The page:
L.A. may be the best food city in America (we’re biased), but sadly, we’re still lacking in the deli department. Sure, there are plenty of places to get a good sandwich, but the classic take-away corner shop isn’t an easy find. Enter Mel’s Deli, a cute new spot in Downtown’s Historic Core that’s serving simple, solid sandwiches and sides.
Owned by Brian Lee, the deli, which soft opened late last year and got its official ribbon cutting last month, is a teeny space with a couple of tables out front. The menu includes about 10 sandwiches (ranging from $8 – $10), mostly trumped up traditional fare, like roast beef with horseradish cream, a nice meaty Italian sub (the most popular), and beef pastrami with swiss and housemade mustard. Slightly more exotic options include prosciutto with burrata and turkey with French-style ham. Pickles by Hattie’s pickles can be added to any sandwich for 50 cents, and full jars are available for purchase.
The bread, the best of which is the house roll, is made exclusively for Mel’s by a local baker. “It’s not as soft as an Italian and it’s not as crunchy as a French roll, where it kind of scrapes the interior of your mouth,” says Lee. “I like to describe the best crunch of a roll as a newspaper crunch. Just imagine you’re grabbing a newspaper—that’s the sound I’m shooting for.” The meats are domestic and imported varieties, some of which are cured and smoked by Russak’s in Boyle Heights.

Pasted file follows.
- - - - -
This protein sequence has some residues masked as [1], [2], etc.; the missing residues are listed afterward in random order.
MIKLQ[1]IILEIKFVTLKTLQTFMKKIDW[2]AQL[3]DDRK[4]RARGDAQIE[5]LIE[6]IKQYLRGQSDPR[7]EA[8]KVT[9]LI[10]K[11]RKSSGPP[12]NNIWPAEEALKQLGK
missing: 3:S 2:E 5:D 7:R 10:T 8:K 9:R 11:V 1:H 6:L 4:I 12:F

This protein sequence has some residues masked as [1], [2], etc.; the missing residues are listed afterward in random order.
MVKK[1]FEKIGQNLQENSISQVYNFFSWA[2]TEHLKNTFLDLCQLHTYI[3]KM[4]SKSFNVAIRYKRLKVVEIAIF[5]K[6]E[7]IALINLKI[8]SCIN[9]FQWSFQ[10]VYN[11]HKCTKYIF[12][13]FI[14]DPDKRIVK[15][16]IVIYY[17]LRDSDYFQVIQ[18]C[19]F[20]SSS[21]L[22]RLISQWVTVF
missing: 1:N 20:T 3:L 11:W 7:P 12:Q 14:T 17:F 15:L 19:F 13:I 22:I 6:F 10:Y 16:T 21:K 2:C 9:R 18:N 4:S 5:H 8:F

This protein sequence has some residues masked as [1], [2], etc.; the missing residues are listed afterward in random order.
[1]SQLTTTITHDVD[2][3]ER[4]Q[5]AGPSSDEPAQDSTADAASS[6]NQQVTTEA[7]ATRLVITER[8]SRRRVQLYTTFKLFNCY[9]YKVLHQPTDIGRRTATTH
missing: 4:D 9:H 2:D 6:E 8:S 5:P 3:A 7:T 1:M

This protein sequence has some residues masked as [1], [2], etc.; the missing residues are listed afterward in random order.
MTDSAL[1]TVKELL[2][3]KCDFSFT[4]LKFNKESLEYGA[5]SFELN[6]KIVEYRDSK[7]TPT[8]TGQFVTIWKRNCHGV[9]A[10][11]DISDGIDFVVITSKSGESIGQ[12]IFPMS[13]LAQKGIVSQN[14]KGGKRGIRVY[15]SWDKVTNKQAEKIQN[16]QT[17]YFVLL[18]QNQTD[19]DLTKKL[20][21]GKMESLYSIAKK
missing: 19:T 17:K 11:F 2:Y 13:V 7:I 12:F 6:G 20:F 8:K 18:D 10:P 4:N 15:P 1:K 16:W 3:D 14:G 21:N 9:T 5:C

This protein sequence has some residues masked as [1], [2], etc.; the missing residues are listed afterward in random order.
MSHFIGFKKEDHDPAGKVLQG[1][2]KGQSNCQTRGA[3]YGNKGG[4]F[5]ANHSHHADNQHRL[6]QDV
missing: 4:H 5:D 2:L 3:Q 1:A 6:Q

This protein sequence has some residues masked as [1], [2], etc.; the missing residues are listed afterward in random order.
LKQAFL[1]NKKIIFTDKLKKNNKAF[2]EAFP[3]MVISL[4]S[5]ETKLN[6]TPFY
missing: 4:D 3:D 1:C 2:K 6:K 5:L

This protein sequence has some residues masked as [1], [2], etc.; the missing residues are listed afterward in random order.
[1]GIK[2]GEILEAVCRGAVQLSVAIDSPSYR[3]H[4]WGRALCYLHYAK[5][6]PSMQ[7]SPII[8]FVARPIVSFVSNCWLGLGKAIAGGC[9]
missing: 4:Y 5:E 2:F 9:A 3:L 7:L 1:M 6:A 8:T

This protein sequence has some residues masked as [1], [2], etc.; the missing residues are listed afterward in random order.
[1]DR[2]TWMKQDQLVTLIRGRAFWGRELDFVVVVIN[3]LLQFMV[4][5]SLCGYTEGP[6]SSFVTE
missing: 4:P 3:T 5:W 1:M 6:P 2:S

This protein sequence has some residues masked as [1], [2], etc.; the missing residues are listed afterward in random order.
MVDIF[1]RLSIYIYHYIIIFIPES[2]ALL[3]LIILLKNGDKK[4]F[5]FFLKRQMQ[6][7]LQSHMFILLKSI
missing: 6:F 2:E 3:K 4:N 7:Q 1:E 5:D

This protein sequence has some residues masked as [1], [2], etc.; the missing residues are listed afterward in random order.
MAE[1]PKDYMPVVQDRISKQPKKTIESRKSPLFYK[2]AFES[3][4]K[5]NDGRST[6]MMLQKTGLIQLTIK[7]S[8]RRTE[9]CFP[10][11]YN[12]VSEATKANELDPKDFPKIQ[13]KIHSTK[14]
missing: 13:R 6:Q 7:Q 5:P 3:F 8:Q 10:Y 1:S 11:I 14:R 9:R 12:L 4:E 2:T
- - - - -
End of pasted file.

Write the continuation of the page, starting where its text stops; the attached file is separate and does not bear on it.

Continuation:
Mel’s took over Lee’s previous storefront, Sustain Juicery, which he closed last year. The juice market, according to Lee, is saturated in L.A. and Downtown, especially, making it hard to maintain a profitable boutique juice bar if you’re not willing to mass produce your product. It was a friend who convinced him to give the deli concept a try. “He was enticed by the idea of having this sandwich shop in Downtown,” says Lee, who hopes Mel’s becomes a mainstay in the neighborhood. Eventually, he’d also like to open more pocket delis in different corners of Downtown.
Lee says he wants to avoid categorizing Mel’s to maintain a broad appeal to the area’s diverse population. “It wouldn’t necessarily be an east coast deli, it wouldn’t necessarily be the west coast deli, the New York deli, nor the New Jersey deli. It is the Downtown L.A. deli,” he says. Part of that, Lee adds, is offering organic produce when possible and quality meats. In addition to daily sides, like macaroni and German potato salad, Mel’s also offers chicken salad made from Mary’s organic poultry, plus a roasted veggie of the day and weekly specials sourced from farmers’ market ingredients.
Mel’s Deli, 548 S Spring St #114, 213-488-1989